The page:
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Email Open Rate Declining

I regularly get asked about email industry metrics and best practices like: “what is the average open and click-through rates?” or “which day is the best to send email?” My typical answer is “it depends”. There are so many variables to consider. Furthermore, two companies in the same industry doing the same thing will likely get different results. Marketers need to test to see what their own metrics are and which best practices work for them. This can start with simple testing like A/B split testing and advance to multi-variable testing. The key is to develop an internal benchmark based on the past and then work towards delivering against that in the future.
Since I work with a lot of very smart people at “ExactTarget”: I have access to their knowledge and experience. One of my associates, Morgan Stewart, Director of Strategic Services, works with clients to audit their email marketing programs, benchmark them, apply testing and best practices, and optimize results. He has done a lot of research that is now public including his study on the “Best Day to Send Email”: _(pdf)_. His latest research is the “2005 Response Rate Study”: covering over 4,000 email marketers, 230,000 email campaigns and 2.7 billion email messages.

Some of the general findings include:
* Email open rates declined 16.5 percent in 2005
* Click-through rates remained pretty steady at around 6.6%
Morgan’s research found that open rates have dropped steadily over the past two years. In 2005, open rates dropped an average of 1.8 percent per quarter. Open rates dropped to 35.5 percent in the 4th quarter of 2005 from 42.5 percent in the same quarter of 2004.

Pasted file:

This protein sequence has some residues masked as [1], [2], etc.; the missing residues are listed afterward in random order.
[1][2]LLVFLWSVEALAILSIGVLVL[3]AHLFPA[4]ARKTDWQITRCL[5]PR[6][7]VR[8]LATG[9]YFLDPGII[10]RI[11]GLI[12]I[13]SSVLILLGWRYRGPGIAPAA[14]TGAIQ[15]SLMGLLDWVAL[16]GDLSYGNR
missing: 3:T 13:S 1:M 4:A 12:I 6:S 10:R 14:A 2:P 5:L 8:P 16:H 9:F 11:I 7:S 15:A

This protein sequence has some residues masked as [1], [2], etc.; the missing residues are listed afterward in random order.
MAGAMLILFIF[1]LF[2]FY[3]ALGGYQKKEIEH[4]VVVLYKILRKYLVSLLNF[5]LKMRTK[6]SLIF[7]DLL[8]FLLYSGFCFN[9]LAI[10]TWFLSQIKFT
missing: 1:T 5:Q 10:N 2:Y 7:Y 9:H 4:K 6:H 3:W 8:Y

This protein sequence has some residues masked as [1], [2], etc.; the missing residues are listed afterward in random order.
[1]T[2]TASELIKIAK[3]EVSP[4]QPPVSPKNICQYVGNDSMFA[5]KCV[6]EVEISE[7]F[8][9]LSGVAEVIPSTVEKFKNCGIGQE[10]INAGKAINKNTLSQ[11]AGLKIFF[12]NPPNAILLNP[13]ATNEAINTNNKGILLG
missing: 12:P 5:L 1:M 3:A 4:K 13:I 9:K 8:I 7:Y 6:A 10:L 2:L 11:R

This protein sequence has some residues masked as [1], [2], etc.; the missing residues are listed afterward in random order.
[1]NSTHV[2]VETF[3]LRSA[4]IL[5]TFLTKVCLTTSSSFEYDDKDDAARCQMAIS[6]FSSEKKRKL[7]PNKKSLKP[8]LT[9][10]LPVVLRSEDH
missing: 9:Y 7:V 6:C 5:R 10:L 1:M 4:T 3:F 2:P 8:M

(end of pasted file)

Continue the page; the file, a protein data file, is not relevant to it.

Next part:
The main impact on this decline is caused by image blocking. Open rates are measured using a tracking image within HTML emails. Outlook 2003 and many other email/webmail clients allow users to disable the display of images. Many of them have a default setting which blocks images. When this occurs, the ability to track email opens is lost. Blocked images also impact click-through activity.
The good news with this study is that click-through rates have remained steady over the past two years. In the 4th quarter of 2005 click-trough rates increased 10 percent to 6.6 percent from 6 percent a year earlier.
An interesting finding of the study: on average, there are more unique clicks for each tracked open. The overall ratio of opens-to-clicks (open rate divided by click-through rate) has declined from 6.6 in the 1st quarter of 2005 to 5.4 in 4th quarter of 2005. “Organizations are doing a better job of designing their emails to drive click activity,” said Stewart. “The importance of sender and subject lines is increasing because subscribers are using them to determine if they are going to get engaged with an email. Higher engagement means more clicks.”
“Get a copy of the complete study”: It summarizes overall open, click-through and unsubscribe rates and provides additional analyses based on day of week for sending email while examining list size and target audience.